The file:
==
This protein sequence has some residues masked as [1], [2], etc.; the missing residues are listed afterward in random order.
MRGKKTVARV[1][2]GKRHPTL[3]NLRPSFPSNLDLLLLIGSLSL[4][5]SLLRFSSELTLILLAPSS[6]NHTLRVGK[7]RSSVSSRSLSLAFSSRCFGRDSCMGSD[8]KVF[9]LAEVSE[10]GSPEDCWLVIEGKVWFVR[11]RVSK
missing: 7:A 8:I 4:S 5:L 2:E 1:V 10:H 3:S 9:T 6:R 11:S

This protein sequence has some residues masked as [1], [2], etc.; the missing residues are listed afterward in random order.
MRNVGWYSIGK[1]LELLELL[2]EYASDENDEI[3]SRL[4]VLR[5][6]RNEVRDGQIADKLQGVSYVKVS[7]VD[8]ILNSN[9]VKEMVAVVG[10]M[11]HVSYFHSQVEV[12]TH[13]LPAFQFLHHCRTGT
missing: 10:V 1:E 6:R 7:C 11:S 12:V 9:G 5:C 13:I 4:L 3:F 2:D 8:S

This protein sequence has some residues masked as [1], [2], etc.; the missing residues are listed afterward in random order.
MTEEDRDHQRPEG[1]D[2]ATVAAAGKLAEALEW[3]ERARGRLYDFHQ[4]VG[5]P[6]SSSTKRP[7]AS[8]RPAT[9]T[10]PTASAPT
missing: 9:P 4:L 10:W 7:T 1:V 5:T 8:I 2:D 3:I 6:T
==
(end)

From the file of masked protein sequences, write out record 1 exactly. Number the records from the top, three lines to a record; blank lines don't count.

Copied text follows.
This protein sequence has some residues masked as [1], [2], etc.; the missing residues are listed afterward in random order.
MRGKKTVARV[1][2]GKRHPTL[3]NLRPSFPSNLDLLLLIGSLSL[4][5]SLLRFSSELTLILLAPSS[6]NHTLRVGK[7]RSSVSSRSLSLAFSSRCFGRDSCMGSD[8]KVF[9]LAEVSE[10]GSPEDCWLVIEGKVWFVR[11]RVSK
missing: 7:A 8:I 4:S 5:L 2:E 1:V 10:H 3:S 9:T 6:R 11:S